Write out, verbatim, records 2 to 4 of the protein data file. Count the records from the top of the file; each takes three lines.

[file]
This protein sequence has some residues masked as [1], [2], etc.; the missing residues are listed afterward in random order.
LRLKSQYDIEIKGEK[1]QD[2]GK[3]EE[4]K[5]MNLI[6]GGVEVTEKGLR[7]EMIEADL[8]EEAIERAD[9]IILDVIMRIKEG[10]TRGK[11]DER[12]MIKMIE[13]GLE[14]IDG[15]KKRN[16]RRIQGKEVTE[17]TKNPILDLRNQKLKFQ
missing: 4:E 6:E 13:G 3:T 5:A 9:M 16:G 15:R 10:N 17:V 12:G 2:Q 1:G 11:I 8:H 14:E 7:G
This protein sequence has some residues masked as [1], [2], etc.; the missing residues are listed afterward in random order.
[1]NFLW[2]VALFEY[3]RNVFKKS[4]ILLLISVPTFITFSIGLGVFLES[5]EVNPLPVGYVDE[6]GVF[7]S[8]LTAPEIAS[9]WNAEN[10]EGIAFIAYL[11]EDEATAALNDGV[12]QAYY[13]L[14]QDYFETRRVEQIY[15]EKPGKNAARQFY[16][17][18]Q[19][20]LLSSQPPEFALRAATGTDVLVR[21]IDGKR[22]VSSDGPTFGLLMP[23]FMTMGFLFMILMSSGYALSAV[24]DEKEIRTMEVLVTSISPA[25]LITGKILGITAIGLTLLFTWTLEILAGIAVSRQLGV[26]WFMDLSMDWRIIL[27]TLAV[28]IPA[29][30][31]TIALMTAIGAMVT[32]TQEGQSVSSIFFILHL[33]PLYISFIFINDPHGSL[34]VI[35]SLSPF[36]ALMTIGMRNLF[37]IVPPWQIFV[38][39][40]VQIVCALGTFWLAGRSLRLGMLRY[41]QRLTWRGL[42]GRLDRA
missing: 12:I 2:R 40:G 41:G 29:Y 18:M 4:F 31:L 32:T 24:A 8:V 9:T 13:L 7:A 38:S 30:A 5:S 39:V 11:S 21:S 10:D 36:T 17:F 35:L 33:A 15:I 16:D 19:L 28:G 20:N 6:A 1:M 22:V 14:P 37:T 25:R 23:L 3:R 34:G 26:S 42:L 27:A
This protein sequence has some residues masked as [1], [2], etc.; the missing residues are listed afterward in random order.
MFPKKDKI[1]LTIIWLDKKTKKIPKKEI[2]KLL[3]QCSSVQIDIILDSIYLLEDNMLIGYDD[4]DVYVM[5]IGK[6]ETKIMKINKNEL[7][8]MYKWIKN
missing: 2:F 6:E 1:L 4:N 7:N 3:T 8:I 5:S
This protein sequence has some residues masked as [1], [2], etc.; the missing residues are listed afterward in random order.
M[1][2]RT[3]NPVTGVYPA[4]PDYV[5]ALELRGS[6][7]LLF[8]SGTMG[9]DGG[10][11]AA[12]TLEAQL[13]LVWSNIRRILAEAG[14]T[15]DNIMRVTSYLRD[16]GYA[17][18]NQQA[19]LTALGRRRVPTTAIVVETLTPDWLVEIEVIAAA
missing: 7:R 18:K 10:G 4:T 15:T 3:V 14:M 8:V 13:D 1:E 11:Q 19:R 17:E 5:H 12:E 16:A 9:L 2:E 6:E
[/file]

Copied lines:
This protein sequence has some residues masked as [1], [2], etc.; the missing residues are listed afterward in random order.
[1]NFLW[2]VALFEY[3]RNVFKKS[4]ILLLISVPTFITFSIGLGVFLES[5]EVNPLPVGYVDE[6]GVF[7]S[8]LTAPEIAS[9]WNAEN[10]EGIAFIAYL[11]EDEATAALNDGV[12]QAYY[13]L[14]QDYFETRRVEQIY[15]EKPGKNAARQFY[16][17][18]Q[19][20]LLSSQPPEFALRAATGTDVLVR[21]IDGKR[22]VSSDGPTFGLLMP[23]FMTMGFLFMILMSSGYALSAV[24]DEKEIRTMEVLVTSISPA[25]LITGKILGITAIGLTLLFTWTLEILAGIAVSRQLGV[26]WFMDLSMDWRIIL[27]TLAV[28]IPA[29][30][31]TIALMTAIGAMVT[32]TQEGQSVSSIFFILHL[33]PLYISFIFINDPHGSL[34]VI[35]SLSPF[36]ALMTIGMRNLF[37]IVPPWQIFV[38][39][40]VQIVCALGTFWLAGRSLRLGMLRY[41]QRLTWRGL[42]GRLDRA
missing: 12:I 2:R 40:G 41:G 29:Y 18:M 4:F 31:L 32:T 24:A 8:V 9:T 13:L 7:A 38:S 30:A 5:S 39:V 11:S 21:S 10:D 36:T 17:F 35:L 33:A 15:I 16:D 19:L 28:G 20:N 6:A 1:M 22:V 14:P 37:T 25:R 23:L 3:R 34:G 26:S 42:L 27:A
This protein sequence has some residues masked as [1], [2], etc.; the missing residues are listed afterward in random order.
MFPKKDKI[1]LTIIWLDKKTKKIPKKEI[2]KLL[3]QCSSVQIDIILDSIYLLEDNMLIGYDD[4]DVYVM[5]IGK[6]ETKIMKINKNEL[7][8]MYKWIKN
missing: 2:F 6:E 1:L 4:N 7:N 3:T 8:I 5:S
This protein sequence has some residues masked as [1], [2], etc.; the missing residues are listed afterward in random order.
M[1][2]RT[3]NPVTGVYPA[4]PDYV[5]ALELRGS[6][7]LLF[8]SGTMG[9]DGG[10][11]AA[12]TLEAQL[13]LVWSNIRRILAEAG[14]T[15]DNIMRVTSYLRD[16]GYA[17][18]NQQA[19]LTALGRRRVPTTAIVVETLTPDWLVEIEVIAAA
missing: 7:R 18:K 10:G 4:T 15:T 3:V 14:M 8:V 13:D 1:E 11:Q 19:R 17:E 5:H 12:E 16:A 9:L 2:E 6:E